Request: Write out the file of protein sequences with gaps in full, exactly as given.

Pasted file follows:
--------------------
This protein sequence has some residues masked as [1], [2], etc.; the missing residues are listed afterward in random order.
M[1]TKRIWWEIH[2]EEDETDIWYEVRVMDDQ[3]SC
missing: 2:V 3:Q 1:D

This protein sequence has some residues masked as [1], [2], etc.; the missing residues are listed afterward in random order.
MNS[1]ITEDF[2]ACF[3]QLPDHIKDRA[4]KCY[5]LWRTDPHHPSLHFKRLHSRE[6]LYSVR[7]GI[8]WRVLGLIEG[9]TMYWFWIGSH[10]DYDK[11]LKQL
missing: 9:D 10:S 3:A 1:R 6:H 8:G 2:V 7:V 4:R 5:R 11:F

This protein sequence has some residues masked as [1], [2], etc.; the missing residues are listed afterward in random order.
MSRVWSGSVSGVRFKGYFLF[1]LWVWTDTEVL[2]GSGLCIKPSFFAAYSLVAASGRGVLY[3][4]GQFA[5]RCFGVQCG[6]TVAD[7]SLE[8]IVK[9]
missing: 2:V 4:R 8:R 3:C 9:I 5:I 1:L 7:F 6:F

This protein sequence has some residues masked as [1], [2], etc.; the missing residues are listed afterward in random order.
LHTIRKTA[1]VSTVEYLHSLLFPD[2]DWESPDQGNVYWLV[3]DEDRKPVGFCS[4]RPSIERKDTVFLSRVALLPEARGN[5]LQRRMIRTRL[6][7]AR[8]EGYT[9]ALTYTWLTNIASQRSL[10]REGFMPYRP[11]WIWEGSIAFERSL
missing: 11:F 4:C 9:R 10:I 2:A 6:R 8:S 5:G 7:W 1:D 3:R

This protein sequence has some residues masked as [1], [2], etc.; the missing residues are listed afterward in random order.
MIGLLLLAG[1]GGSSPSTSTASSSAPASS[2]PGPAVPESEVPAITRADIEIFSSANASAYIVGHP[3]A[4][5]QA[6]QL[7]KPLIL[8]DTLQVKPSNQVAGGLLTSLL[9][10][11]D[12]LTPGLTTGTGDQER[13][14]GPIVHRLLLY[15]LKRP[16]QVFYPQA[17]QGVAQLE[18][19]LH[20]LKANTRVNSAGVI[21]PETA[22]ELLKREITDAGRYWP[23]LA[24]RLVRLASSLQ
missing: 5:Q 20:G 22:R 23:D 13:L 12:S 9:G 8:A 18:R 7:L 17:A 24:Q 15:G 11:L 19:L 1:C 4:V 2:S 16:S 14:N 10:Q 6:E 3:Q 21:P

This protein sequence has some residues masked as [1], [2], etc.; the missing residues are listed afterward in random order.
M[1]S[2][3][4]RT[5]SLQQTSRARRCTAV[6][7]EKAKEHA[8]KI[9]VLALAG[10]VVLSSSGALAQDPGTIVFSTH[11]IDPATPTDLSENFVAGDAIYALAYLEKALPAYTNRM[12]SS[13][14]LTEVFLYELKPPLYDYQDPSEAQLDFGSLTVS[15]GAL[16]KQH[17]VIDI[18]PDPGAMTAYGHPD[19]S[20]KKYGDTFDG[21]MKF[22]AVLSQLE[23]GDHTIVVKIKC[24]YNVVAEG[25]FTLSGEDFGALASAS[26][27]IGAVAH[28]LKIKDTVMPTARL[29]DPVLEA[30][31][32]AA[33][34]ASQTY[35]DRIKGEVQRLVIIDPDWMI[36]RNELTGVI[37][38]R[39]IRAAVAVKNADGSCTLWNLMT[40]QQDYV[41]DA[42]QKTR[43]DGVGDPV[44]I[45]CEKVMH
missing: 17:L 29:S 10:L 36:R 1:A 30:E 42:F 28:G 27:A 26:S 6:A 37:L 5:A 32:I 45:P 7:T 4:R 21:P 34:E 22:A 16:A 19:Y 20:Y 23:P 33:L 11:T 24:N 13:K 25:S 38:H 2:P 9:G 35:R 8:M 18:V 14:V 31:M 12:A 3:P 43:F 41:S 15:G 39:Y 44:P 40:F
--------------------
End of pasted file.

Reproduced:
This protein sequence has some residues masked as [1], [2], etc.; the missing residues are listed afterward in random order.
M[1]TKRIWWEIH[2]EEDETDIWYEVRVMDDQ[3]SC
missing: 2:V 3:Q 1:D

This protein sequence has some residues masked as [1], [2], etc.; the missing residues are listed afterward in random order.
MNS[1]ITEDF[2]ACF[3]QLPDHIKDRA[4]KCY[5]LWRTDPHHPSLHFKRLHSRE[6]LYSVR[7]GI[8]WRVLGLIEG[9]TMYWFWIGSH[10]DYDK[11]LKQL
missing: 9:D 10:S 3:A 1:R 6:H 8:G 2:V 7:V 4:R 5:R 11:F

This protein sequence has some residues masked as [1], [2], etc.; the missing residues are listed afterward in random order.
MSRVWSGSVSGVRFKGYFLF[1]LWVWTDTEVL[2]GSGLCIKPSFFAAYSLVAASGRGVLY[3][4]GQFA[5]RCFGVQCG[6]TVAD[7]SLE[8]IVK[9]
missing: 2:V 4:R 8:R 3:C 9:I 5:I 1:L 7:F 6:F

This protein sequence has some residues masked as [1], [2], etc.; the missing residues are listed afterward in random order.
LHTIRKTA[1]VSTVEYLHSLLFPD[2]DWESPDQGNVYWLV[3]DEDRKPVGFCS[4]RPSIERKDTVFLSRVALLPEARGN[5]LQRRMIRTRL[6][7]AR[8]EGYT[9]ALTYTWLTNIASQRSL[10]REGFMPYRP[11]WIWEGSIAFERSL
missing: 11:F 4:C 9:R 10:I 2:A 6:R 8:S 5:G 7:W 1:D 3:R

This protein sequence has some residues masked as [1], [2], etc.; the missing residues are listed afterward in random order.
MIGLLLLAG[1]GGSSPSTSTASSSAPASS[2]PGPAVPESEVPAITRADIEIFSSANASAYIVGHP[3]A[4][5]QA[6]QL[7]KPLIL[8]DTLQVKPSNQVAGGLLTSLL[9][10][11]D[12]LTPGLTTGTGDQER[13][14]GPIVHRLLLY[15]LKRP[16]QVFYPQA[17]QGVAQLE[18][19]LH[20]LKANTRVNSAGVI[21]PETA[22]ELLKREITDAGRYWP[23]LA[24]RLVRLASSLQ
missing: 5:Q 20:G 22:R 23:D 13:L 12:S 9:G 8:A 18:R 7:L 17:A 24:Q 15:G 11:L 19:L 1:C 4:V 2:S 16:S 14:N 10:Q 6:E 3:Q 21:P

This protein sequence has some residues masked as [1], [2], etc.; the missing residues are listed afterward in random order.
M[1]S[2][3][4]RT[5]SLQQTSRARRCTAV[6][7]EKAKEHA[8]KI[9]VLALAG[10]VVLSSSGALAQDPGTIVFSTH[11]IDPATPTDLSENFVAGDAIYALAYLEKALPAYTNRM[12]SS[13][14]LTEVFLYELKPPLYDYQDPSEAQLDFGSLTVS[15]GAL[16]KQH[17]VIDI[18]PDPGAMTAYGHPD[19]S[20]KKYGDTFDG[21]MKF[22]AVLSQLE[23]GDHTIVVKIKC[24]YNVVAEG[25]FTLSGEDFGALASAS[26][27]IGAVAH[28]LKIKDTVMPTARL[29]DPVLEA[30][31][32]AA[33][34]ASQTY[35]DRIKGEVQRLVIIDPDWMI[36]RNELTGVI[37][38]R[39]IRAAVAVKNADGSCTLWNLMT[40]QQDYV[41]DA[42]QKTR[43]DGVGDPV[44]I[45]CEKVMH
missing: 17:L 29:S 10:L 36:R 1:A 30:E 42:F 28:G 27:A 26:S 6:A 37:L 5:A 32:I 45:P 7:T 4:R 21:P 34:E 22:A 16:A 19:Y 20:Y 23:P 33:L 11:T 24:N 13:K 25:S 38:H 2:P 9:G 35:R 8:M 18:V 14:V 31:M 12:A 3:P 43:F 41:S 15:G 39:Y 44:P 40:F